http://high-fat-nutrition.blogspot.co.u ... mmoll.html
http://high-fat-nutrition.blogspot.co.u ... -ends.html
http://high-fat-nutrition.blogspot.co.u ... ia-in.html

I wonder if diabetes even exists in populations following a rich dairy tradition. Obviously that's a rare tradition now for the last 50 years as sat fats have been gradually replaced with stuff like margarine, even in the healthier Europeans countries that have been heavy dairy consumers.
 

tara

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As far as I can tell, Peat says the main benefit of having a little SFAs regularly is that they can dilute and displace some of the PUFA. So you can't make a balanced assessment of Peat's attitude to SFAs without also considering the PUFAs.

It seems to me that Peat has pointed to pretty strong evidence that PUFA are anti-metabolic toxins. Some of these hazards are well-known in the mainstream, too, e.g. PUFAs are sometimes used to deliberately suppress immunity when people need transplants to not be rejected.

Steffi said:
post 99562 Coconut oil isn't all that great according to this paper:
https://gupea.ub.gu.se/bitstream/2077/3 ... 2909_1.pdf

It can be concluded that coconut fat as the main fat in the diet led to significantly higher TC levels and LDL levels in adults compared to diets rich in HUFA, which is today
not considered to be beneficial when it comes to blood cholesterol in relation to health.
The line you quoted above is just a restatement of common perception. We know that PUFA have been promoted over SFA for decades.

They show reduced total cholesterol after using more HUFA/PUFA. I'm not sure that this is news. It seems to be the main argument for PUFAs over SFAs.

There is little information about the rest of the participants diets and initial or subsequent health, and in some cases less than half the dietary fat is ascertained:

The fats provided from the three different diets were approximately 36 E%. In the Coconut fat diet, 46% of the fat content was from coconut. The same ratio of butter was given in the Butter fat diet. In the Safflower oil diet, 29% of the fat content was from safflower oil.

This seems to me to be the big leap of faith (logic):

Cardiovascular disease
In this systematic review the relationship between the consumption of coconut fat and blood cholesterol levels, and not the relationship between coconut fat and CVD, has been examined. It has not been investigated in what way an intake of coconut fat may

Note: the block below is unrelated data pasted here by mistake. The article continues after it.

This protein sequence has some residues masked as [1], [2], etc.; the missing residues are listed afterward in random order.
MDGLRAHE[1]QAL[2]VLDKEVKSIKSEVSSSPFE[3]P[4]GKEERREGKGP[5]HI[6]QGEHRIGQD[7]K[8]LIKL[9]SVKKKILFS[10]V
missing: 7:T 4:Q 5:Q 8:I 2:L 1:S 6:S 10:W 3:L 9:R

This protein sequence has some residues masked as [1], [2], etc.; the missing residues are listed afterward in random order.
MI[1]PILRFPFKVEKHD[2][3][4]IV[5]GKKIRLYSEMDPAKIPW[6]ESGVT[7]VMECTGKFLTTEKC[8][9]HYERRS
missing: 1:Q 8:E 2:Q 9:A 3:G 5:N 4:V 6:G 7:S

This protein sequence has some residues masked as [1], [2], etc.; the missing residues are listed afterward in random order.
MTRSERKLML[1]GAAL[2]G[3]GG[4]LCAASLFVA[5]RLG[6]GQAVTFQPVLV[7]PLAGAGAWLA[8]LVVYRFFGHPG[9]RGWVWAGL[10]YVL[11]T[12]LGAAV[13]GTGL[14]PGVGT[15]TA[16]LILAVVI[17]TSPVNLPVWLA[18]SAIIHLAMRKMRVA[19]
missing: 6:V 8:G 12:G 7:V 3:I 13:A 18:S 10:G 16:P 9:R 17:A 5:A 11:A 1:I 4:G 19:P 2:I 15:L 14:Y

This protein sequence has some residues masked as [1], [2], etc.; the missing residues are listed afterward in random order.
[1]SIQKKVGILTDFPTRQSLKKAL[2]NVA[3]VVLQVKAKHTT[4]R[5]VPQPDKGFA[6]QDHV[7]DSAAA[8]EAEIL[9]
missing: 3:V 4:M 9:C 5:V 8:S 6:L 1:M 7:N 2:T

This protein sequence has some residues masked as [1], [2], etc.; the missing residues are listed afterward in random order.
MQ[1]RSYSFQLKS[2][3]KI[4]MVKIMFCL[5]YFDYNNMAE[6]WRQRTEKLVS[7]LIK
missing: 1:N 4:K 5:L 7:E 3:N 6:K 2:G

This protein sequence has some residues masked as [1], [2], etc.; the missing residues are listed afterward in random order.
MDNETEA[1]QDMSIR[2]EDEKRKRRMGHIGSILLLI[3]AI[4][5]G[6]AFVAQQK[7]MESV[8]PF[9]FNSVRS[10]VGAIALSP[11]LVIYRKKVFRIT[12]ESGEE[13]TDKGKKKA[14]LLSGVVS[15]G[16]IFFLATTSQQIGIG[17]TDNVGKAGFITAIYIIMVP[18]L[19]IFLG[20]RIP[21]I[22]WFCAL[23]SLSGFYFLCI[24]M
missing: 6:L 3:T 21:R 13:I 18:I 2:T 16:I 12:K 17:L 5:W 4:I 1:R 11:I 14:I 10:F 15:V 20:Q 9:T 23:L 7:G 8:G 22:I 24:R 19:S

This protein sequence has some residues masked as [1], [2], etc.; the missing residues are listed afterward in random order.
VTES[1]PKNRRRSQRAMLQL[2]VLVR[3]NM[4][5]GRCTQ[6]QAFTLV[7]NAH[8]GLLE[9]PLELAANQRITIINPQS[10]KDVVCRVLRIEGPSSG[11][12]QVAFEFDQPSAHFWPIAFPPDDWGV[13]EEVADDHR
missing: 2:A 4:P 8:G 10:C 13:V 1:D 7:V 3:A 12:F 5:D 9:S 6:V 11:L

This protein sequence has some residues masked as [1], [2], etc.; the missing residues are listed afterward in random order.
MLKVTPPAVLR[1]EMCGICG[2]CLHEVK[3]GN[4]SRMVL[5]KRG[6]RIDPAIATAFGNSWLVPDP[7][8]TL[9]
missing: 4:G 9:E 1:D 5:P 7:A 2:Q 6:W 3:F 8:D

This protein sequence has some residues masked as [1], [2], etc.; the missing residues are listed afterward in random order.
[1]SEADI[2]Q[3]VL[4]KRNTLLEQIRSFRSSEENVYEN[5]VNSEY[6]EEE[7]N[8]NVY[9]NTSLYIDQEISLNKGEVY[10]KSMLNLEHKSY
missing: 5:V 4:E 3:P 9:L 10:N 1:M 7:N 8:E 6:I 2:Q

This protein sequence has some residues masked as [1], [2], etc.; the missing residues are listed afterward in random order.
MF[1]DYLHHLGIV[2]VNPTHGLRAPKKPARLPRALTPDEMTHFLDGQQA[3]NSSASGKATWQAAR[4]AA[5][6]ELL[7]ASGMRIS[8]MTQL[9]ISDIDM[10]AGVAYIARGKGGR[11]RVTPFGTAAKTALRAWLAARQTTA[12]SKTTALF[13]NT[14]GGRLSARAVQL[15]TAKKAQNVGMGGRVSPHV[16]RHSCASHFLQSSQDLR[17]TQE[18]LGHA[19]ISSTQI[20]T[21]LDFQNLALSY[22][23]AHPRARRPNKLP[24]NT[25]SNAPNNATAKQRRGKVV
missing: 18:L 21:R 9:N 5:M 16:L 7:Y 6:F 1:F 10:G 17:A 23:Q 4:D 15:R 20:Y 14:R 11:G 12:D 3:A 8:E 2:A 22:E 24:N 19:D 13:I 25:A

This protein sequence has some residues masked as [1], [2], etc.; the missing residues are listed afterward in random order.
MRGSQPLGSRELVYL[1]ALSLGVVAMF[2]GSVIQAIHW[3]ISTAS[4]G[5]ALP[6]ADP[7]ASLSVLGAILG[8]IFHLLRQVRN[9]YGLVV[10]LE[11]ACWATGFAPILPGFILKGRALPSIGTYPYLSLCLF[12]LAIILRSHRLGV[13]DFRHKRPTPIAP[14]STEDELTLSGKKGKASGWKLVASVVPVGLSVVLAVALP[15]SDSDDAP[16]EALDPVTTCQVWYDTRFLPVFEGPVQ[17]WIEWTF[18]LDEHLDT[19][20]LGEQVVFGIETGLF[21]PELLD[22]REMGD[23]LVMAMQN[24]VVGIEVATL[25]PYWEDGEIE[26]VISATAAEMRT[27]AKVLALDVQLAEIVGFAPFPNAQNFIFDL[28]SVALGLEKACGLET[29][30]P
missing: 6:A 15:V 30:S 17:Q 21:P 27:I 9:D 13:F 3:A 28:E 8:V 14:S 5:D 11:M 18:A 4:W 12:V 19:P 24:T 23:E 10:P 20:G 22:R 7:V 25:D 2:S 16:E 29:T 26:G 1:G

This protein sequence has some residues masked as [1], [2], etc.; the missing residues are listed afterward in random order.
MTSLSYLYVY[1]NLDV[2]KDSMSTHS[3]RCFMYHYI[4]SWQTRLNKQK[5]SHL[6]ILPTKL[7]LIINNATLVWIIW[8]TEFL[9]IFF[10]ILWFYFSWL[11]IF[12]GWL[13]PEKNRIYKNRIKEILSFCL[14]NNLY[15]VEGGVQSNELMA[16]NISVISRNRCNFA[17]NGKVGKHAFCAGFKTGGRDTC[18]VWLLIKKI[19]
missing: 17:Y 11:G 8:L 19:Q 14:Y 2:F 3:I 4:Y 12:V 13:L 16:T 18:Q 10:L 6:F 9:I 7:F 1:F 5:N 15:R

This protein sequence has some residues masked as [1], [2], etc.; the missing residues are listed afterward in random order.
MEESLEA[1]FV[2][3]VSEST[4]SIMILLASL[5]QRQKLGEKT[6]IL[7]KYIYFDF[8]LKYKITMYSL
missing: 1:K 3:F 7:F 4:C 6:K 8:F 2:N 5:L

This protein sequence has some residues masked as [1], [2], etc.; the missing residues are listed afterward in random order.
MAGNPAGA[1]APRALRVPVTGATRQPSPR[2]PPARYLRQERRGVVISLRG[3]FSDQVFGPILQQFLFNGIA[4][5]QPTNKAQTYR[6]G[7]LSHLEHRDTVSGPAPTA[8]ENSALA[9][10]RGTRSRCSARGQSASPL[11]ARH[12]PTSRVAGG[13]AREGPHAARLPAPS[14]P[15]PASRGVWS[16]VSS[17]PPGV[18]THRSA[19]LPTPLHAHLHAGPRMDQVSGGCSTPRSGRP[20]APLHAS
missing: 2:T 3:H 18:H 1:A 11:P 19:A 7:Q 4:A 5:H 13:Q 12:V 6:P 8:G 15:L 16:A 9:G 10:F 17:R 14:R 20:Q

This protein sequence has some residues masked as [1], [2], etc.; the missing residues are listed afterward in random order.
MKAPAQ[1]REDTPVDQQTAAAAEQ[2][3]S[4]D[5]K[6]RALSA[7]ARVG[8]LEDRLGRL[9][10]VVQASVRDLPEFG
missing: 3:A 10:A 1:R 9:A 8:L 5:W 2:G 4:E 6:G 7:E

increase the risk of CVD, but only the extent to which it affects cholesterol levels in the blood. To be able to express how coconut fat would affect the incidence of CVD, research has to be divided into two steps: the first being coconut fats effect on blood cholesterol and the second being cholesterols effect on CVD. Regarding the second step, a comprehensive international study, named the INTERHEART study, concluded dyslipidemia as a major risk factor for CVD (31).

As far as I can tell, the meaning of risk factor is correlation, not necessarily causation. The causation could be some third factor that causes the first two.

Separating out these two steps seems to invalidate the point of the study - it does not show the effect of the fats on CVD, only on cholesterol levels. I think Peat's point (and Broda Barnes') would be that low metabolism and other factors can cause both CVD and higher than normal cholesterol levels. I'm fairly sure I read of at least one study of men with CVD that had to be stopped because the intervention group, who had PUFA margarine replacing butter, were dying faster than the non-intervention (ie still eating butter not marg) group were. In terms of what's good for us, I count mortality effects as a lot more significant than changes in risk factors.

Just for the sake of illustrating the (il)logic:
Step 1. Grey hair is a risk factor for death.
Step 2. Dye can largely eliminate grey hair.
Conclusion: Dying hair significantly reduces mortality.

Also, dislipidemia is a risk factor for CVD, but low cholesterol is correlated with worsened mortality from several causes for significant chunks of the population, and there seem to be reasonable causal explanations for these links.

There are other poisons that can lower TC, too. Some of them are big business.

Do the other studies you linked use sounder logic?

Have you taken a look at Haidut's several threads pointing to studies related to fats?

Steffi said:
post 99562 Further I was quite taken aback finding out that babies born to moms with untreated gestational diabetes (what Ray kind of describes as positive cause it supposedly makes the babies smarter) is also making them likely to develop diabetes later in life!
http://care.diabetesjournals.org/conten ... 6.abstract